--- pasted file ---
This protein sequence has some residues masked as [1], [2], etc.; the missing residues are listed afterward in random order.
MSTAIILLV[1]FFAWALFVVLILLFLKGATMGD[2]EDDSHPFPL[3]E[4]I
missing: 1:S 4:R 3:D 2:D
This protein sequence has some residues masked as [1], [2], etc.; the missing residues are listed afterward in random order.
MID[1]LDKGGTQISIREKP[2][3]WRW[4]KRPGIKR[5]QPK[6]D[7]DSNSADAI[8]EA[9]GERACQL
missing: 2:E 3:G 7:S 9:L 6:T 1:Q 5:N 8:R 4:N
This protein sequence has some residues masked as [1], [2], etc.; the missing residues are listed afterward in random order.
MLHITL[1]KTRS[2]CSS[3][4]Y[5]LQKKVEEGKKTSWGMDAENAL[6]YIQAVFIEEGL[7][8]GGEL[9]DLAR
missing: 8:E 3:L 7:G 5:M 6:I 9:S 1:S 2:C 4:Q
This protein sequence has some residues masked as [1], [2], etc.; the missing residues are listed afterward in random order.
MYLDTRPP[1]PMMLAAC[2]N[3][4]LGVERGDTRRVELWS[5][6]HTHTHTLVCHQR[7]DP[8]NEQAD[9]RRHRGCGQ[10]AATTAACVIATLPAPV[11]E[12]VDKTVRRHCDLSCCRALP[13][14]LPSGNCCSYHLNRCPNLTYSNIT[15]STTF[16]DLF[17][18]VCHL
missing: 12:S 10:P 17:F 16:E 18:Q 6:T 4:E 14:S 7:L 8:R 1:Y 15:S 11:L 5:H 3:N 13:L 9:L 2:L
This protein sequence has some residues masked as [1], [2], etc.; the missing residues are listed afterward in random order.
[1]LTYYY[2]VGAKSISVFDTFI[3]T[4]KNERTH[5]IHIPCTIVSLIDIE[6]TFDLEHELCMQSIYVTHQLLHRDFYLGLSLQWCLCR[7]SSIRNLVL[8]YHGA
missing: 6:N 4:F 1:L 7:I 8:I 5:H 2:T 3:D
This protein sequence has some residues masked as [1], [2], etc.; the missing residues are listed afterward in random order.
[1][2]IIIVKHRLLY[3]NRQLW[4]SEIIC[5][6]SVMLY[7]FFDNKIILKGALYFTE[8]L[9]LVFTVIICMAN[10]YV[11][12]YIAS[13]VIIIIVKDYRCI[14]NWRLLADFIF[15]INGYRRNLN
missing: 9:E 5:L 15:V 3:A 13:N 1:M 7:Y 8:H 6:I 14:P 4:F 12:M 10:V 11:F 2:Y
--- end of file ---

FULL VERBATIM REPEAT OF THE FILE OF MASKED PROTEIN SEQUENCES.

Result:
This protein sequence has some residues masked as [1], [2], etc.; the missing residues are listed afterward in random order.
MSTAIILLV[1]FFAWALFVVLILLFLKGATMGD[2]EDDSHPFPL[3]E[4]I
missing: 1:S 4:R 3:D 2:D
This protein sequence has some residues masked as [1], [2], etc.; the missing residues are listed afterward in random order.
MID[1]LDKGGTQISIREKP[2][3]WRW[4]KRPGIKR[5]QPK[6]D[7]DSNSADAI[8]EA[9]GERACQL
missing: 2:E 3:G 7:S 9:L 6:T 1:Q 5:N 8:R 4:N
This protein sequence has some residues masked as [1], [2], etc.; the missing residues are listed afterward in random order.
MLHITL[1]KTRS[2]CSS[3][4]Y[5]LQKKVEEGKKTSWGMDAENAL[6]YIQAVFIEEGL[7][8]GGEL[9]DLAR
missing: 8:E 3:L 7:G 5:M 6:I 9:S 1:S 2:C 4:Q
This protein sequence has some residues masked as [1], [2], etc.; the missing residues are listed afterward in random order.
MYLDTRPP[1]PMMLAAC[2]N[3][4]LGVERGDTRRVELWS[5][6]HTHTHTLVCHQR[7]DP[8]NEQAD[9]RRHRGCGQ[10]AATTAACVIATLPAPV[11]E[12]VDKTVRRHCDLSCCRALP[13][14]LPSGNCCSYHLNRCPNLTYSNIT[15]STTF[16]DLF[17][18]VCHL
missing: 12:S 10:P 17:F 16:E 18:Q 6:T 4:E 14:S 7:L 8:R 1:Y 15:S 11:L 5:H 3:N 13:L 9:L 2:L
This protein sequence has some residues masked as [1], [2], etc.; the missing residues are listed afterward in random order.
[1]LTYYY[2]VGAKSISVFDTFI[3]T[4]KNERTH[5]IHIPCTIVSLIDIE[6]TFDLEHELCMQSIYVTHQLLHRDFYLGLSLQWCLCR[7]SSIRNLVL[8]YHGA
missing: 6:N 4:F 1:L 7:I 8:I 5:H 2:T 3:D
This protein sequence has some residues masked as [1], [2], etc.; the missing residues are listed afterward in random order.
[1][2]IIIVKHRLLY[3]NRQLW[4]SEIIC[5][6]SVMLY[7]FFDNKIILKGALYFTE[8]L[9]LVFTVIICMAN[10]YV[11][12]YIAS[13]VIIIIVKDYRCI[14]NWRLLADFIF[15]INGYRRNLN
missing: 9:E 5:L 15:V 3:A 13:N 1:M 7:Y 8:H 6:I 14:P 4:F 12:M 10:V 11:F 2:Y